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Bectu has reached out across the Atlantic in solidarity with US freelancers preparing to strike in protest over long working hours.

As the union puts the long-hours culture on the agenda in its talks with Pact about renegotiating the TV Drama Agreement, its US counterpart IATSE [The International Alliance of Theatrical Stage Employees, Moving Picture Technicians, Artists and Allied Crafts] is calling on members to go on strike over the issue.

In an open letter to IATSE international president Matt Loeb, Bectu head Philippa Childs has pledged “unwavering support and solidarity with IATSE members”.

She writes: “The battle against long hours takes many forms, be it workers that are working unpaid prep and wrap hours or expected to be driving home after a 15 hour shift, only to be on the road again a few short hours later.

“Crew on both sides of the Atlantic work dangerously long hours and the problem is only getting worse.”

Childs said the pandemic has caused many freelancers to reflect on, and demand improvements to, their work-life balance.

A survey of Bectu members in March found that 40% had considered leaving the industry due to the impact of the pandemic and this month, more than 2,100 members signed an open letter to Pact demanding a renewed focus on tackling working hours and prioritise mental health and wellbeing.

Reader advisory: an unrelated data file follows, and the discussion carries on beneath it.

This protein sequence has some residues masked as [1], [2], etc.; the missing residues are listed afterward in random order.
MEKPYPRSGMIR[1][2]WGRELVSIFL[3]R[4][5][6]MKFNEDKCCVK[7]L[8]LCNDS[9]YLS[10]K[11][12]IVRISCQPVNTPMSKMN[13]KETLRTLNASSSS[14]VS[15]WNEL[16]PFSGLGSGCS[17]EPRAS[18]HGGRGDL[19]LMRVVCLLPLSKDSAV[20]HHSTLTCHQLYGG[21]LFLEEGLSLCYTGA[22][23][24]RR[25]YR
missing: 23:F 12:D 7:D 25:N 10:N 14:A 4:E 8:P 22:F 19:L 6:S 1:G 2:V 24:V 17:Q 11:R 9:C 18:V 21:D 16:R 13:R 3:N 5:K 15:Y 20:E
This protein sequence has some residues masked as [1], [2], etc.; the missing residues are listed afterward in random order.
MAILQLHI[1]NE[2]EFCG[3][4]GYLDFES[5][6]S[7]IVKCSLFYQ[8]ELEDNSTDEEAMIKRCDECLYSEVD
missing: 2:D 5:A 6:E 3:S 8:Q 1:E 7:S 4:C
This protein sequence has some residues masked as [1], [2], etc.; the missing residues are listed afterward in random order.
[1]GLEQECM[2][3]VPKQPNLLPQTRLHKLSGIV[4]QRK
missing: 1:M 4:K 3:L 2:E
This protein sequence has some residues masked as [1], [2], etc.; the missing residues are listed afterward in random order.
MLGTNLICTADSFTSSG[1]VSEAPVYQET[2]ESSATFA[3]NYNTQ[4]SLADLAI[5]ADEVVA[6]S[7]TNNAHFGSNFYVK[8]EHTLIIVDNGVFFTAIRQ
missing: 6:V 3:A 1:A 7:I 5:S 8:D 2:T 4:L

Loeb and the presidents of 13 associated guilds have urged freelancers to back a nationwide strike against film and TV production companies, in a ballot due to take place between this weekend, to give them greater bargaining power for a fairer deal.

US organisations including the Writers Guild and Directors Guild, as well as Hollywood celebrities including Jane Fonda, Lily Tomlin, Seth Rogan and Ben Stiller have lent their support to the IASTE. If the strike goes ahead, it will be the first strike authorised by the union in its 100-year history.

“We each have witnessed first-hand the physical and emotional suffering our members and their loved ones endure as a result of punishing and unrealistic schedules, and lack of rest or meal breaks,” union leaders said in a statement.

Some IATSE members have cancelled their streaming subscriptions in protest over rules drawn up in the early days of on-demand programming that stipulate that streamers with fewer than 20 million subscribers – such as Apple TV+ - can pay lower wage rates than the likes of Netflix and Amazon, and most linear TV productions.

IATSE represents more than 150,000 technical, creative and craft freelancers. 

Read Bectu’s letter in full here 


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